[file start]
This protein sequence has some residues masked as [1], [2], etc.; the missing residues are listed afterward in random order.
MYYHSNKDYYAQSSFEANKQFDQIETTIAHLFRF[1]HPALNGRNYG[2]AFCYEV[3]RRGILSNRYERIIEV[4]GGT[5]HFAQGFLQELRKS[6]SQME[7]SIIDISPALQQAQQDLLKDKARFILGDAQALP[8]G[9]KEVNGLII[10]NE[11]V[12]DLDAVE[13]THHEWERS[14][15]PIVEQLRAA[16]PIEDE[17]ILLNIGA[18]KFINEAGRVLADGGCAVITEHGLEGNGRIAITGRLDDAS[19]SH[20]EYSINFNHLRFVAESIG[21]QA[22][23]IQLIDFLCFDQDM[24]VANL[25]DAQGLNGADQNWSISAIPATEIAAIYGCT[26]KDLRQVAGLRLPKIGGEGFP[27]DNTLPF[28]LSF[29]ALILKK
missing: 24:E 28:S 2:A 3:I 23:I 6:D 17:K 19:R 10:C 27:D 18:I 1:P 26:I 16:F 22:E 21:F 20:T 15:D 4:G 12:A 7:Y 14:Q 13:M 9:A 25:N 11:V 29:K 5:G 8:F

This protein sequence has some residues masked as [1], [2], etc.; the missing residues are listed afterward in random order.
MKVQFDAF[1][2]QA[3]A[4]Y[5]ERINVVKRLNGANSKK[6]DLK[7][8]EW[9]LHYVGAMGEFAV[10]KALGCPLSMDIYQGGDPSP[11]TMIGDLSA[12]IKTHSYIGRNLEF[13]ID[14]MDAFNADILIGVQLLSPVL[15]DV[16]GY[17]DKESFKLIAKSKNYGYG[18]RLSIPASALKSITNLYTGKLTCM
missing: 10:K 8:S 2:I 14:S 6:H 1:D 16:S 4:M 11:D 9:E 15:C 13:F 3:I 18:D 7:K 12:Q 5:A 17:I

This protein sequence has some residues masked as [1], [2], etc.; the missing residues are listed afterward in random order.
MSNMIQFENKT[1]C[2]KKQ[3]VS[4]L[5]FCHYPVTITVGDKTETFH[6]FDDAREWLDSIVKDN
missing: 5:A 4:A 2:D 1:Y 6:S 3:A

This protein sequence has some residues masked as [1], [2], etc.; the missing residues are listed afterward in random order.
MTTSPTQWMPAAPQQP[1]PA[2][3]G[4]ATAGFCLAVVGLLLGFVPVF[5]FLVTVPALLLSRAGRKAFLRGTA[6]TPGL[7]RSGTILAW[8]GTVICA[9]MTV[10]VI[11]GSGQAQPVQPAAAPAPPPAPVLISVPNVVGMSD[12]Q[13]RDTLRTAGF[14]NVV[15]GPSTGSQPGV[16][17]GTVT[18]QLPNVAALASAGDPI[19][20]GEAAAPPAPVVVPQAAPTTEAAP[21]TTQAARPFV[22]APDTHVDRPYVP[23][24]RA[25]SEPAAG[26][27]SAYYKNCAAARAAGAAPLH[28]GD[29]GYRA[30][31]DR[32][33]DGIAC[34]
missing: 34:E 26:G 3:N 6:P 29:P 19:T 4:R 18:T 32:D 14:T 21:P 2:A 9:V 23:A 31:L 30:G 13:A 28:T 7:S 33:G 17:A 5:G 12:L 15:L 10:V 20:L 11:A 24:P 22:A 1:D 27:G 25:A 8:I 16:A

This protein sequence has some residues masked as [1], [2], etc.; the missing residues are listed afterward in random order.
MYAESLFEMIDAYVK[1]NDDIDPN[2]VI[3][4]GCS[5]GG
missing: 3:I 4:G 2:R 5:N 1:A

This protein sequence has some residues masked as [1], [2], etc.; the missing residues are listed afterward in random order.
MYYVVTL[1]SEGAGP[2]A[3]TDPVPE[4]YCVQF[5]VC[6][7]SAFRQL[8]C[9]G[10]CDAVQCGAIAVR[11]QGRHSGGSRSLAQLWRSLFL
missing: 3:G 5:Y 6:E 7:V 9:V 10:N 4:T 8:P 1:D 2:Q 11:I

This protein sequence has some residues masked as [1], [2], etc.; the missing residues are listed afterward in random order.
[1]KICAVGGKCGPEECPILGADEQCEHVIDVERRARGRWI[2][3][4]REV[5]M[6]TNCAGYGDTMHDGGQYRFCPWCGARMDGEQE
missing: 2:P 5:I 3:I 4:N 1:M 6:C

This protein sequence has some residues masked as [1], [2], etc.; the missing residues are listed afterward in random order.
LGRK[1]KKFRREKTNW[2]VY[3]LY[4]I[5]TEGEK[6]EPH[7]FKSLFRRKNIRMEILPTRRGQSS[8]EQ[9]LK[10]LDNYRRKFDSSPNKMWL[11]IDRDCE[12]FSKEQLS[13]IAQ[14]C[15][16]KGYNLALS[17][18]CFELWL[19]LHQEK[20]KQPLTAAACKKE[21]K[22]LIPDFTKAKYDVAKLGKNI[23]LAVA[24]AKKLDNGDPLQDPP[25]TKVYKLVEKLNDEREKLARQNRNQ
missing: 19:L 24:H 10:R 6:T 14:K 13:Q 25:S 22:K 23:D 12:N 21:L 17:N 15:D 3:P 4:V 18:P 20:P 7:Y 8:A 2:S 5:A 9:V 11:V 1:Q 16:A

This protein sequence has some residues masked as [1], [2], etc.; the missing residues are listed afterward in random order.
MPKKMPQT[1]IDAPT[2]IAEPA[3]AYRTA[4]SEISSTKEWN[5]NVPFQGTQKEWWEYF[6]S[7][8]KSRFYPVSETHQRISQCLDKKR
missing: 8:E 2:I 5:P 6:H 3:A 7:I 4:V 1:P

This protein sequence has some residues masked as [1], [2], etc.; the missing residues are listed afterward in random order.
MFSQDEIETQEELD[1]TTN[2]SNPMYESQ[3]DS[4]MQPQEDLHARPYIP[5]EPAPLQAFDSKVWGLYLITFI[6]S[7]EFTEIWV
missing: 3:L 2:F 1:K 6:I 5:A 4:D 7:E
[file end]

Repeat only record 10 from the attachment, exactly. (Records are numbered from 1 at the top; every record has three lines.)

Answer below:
This protein sequence has some residues masked as [1], [2], etc.; the missing residues are listed afterward in random order.
MFSQDEIETQEELD[1]TTN[2]SNPMYESQ[3]DS[4]MQPQEDLHARPYIP[5]EPAPLQAFDSKVWGLYLITFI[6]S[7]EFTEIWV
missing: 3:L 2:F 1:K 6:I 5:A 4:D 7:E